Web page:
I also have a vintage Limoges teacup from Strawbridge & Clothier, one of the few stores I’ve actually been able to find a teacup from!

But what I found was most intriguing this week was this book by Alfred Lief, Family Business: A Century in the Life and Times of Strawbridge & Clothier. I found it years ago, probably closer to 2011 than 2021, and I’m looking forward to reading it. I probably picked it up on eBay or Etsy.

And when I opened the book, I was surprised to find this inscription from the store’s former chairman: “To George E. DeLucas — With congratulations and sincere appreciation on the occasion of joining the Quarter Century Club. Stockton Strawbridge 4-1-71.” Now I’m really interested in learning more about this company! (And if any of you happen to have stories about Strawbridge & Clothier, I’d love to hear from you!)


Wednesday, January 20, 2021

Discovering Jubilee glass

So a recent thrift store run with Aunt Jane was a quickie because I definitely like to get in and out these days. While she browses at the Salvation Army, I always look at the glassware, and this time, I couldn't pass up these two yellow glass saucers.

They were a little dirty, but I *love* etched glass, and the little points were all pristine with no chips or cracks. Pattern? I was pretty sure I'd never seen this one before, so solving that mystery alone was worth fifty cents.

When I got home and cleaned them up, these sweet little saucers sparkled. My original plan was to use them as giveaway plates for treats (a few cookies or a cupcake, for instance). But then I noticed the raised circle where the teacup sits. Hmm. So now I want to find a teacup to see if it sits as elevated as this would indicate. I went on eBay and typed in "vintage yellow etched glass," and lo and behold, this is Jubilee glass from Lancaster. I'm not willing to pay the $20 or so it would cost me to buy a cup (with shipping) on eBay, but if I see one at Goodwill or the Salvation Army sometime, game on. Besides, it's more fun to have a shopping goal. Buying the full cup and saucer set on eBay seems like cheating and defeats the whole point of "thrift"ing.

And don't these saucers look pretty in the late-afternoon sunshine? So there you go. Jubilee glass. Wasn't that worth fifty cents?

Monday, January 18, 2021

Cherry Grape Tea Bread

I've been going through an old recipe notebook to see which recipes are worth keeping and which I should toss. I found a recipe from 2007 that the Welch's Grape Juice folks had apparently shared with our local newspaper, and they suggest this tea bread as a good way of incorporating a little more fruit into the diet. This bread doesn't contain quite as much sugar as some of the tea breads I usually make, so I liked that and decided to give this one a try.

I used to fret over the fact that my tea breads always had a crack down the middle, and I later learned this is completely normal. I liked how the directions for this recipe say to check it for doneness by seeing if "the center crack looks dry." That makes it pretty clear that there will be a center crack.

This was an easy recipe to make, and my husband I both enjoyed it. When he said it tasted lighter (not knowing what the ingredients were), I asked him whether he meant the texture or the taste. He thought for a minute then said, "Both!" I thought that was a good assessment. So if a tea bread made with cherries and grape juice appeals to you, too, I'm happy to recommend this one. And of course sipping a cup of cherry tea alongside it will make it taste even better!

Cherry Grape Tea Bread

2 cups all-purpose flour

2 teaspoons baking powder

1/2 teaspoon baking soda

1/2 teaspoon salt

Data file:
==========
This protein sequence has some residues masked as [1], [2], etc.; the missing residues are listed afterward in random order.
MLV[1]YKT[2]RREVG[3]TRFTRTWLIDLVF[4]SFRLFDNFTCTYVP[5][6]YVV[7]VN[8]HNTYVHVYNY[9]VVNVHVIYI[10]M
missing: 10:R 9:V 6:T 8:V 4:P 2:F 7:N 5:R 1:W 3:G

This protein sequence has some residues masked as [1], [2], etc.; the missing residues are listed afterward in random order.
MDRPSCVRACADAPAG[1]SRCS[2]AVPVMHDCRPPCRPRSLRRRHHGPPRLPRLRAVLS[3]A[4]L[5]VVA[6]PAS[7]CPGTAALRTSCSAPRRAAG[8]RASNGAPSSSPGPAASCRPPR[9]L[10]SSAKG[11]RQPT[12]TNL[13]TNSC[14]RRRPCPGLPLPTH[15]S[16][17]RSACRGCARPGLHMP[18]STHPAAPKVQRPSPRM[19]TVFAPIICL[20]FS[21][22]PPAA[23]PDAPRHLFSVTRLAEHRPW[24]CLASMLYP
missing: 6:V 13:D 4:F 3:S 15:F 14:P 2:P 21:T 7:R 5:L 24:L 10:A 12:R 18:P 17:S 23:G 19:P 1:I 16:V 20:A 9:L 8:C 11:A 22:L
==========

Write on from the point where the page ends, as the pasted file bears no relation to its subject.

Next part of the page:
3/4 cup packed brown sugar

2 large eggs

3/4 cup 100% grape juice

1/3 cup canola oil *

1 5.5 -ounce package dried cherries, coarsely chopped **

Preheat oven to 350 degrees and prepare a 9 x 5 x 3-inch loaf pan with cooking spray. In a large bowl, combine flour, baking powder, baking soda, and salt and set aside. In a medium bowl, combine sugar, eggs, grape  juice, and oil and blend. Pour liquid ingredients into dry ones and stir till moistened. Add the cherries and combine. Pour batter into pan and bake for 50 minutes or until top is brown and the center crack looks dry. Yields 12 servings.

* The original recipe calls for canola oil, but I didn't have any and used vegetable oil instead. 

** I found only a 5-ounce package of dried cherries at the grocery store, but that seemed close enough! And I didn't wish to bother chopping the cherries, so I didn't, although it probably would have been more colorful inside if I had.

Here's the nutrition info for a serving of this bread when made with canola oil: 240 calories, 6g fat, 0 saturated fat, 3g protein, 42g carbohydrate, 30 mg cholesterol, 260mg sodium, 1g fiber.

Friday, January 15, 2021

The winner of the teaspoons is …

Grammy Tea SLR, so congrats! I had no idea these little teaspoons would be so popular, so I'll keep them on my tea radar so that I can offer some as a giveaway again one day! 

Tea-mail: It's better than e-mail

When a big box came in the mail this week, I was so delighted! I've always enjoyed getting mail, even as a little girl. I used to order Betty and Veronica comic books for the joy of receiving them in the mailbox, and later, I ordered a book from the Sonny and Cher fan club and was thrilled when it arrived. All of that probably started my lifelong love affair with ordering things by mail. When tea friend Donna Z. wrote to say that she was getting rid of this Santa teapot and wondered if I would like for her to mail it to me, I said yes. These days, I'm usually trying to get rid of things more than acquire new things, but when it comes to Christmas and tea wares, I just can't seem to turn them down!

This cute little teapot will be a fun addition to my Christmas display this year. I love the little bird on his shoulder!

And what a great surprise it was to find this Sandy Lynam Clough teacup in the box as well! I was gifted the teapot, matching plate, and a teacup in this design from my friend Phyllis years ago, and I love it, but I have thought several times that it would be so nice to have a second teacup so that I could use this set when a friend comes over to quilt with me. (As I trust will happen one day soon once COVID-19 is behind us!) I was beaming when I saw that sweet Santa was joined by sweet Sandy, and it means so much to me that this favorite set of tea wares has been completely given to me by friends. How special is that? So this was my fun "tea mail" for the week. How about you? Did you get anything fun in the mail this week? I'm hearing of some friends whose Christmas gifts are just now arriving!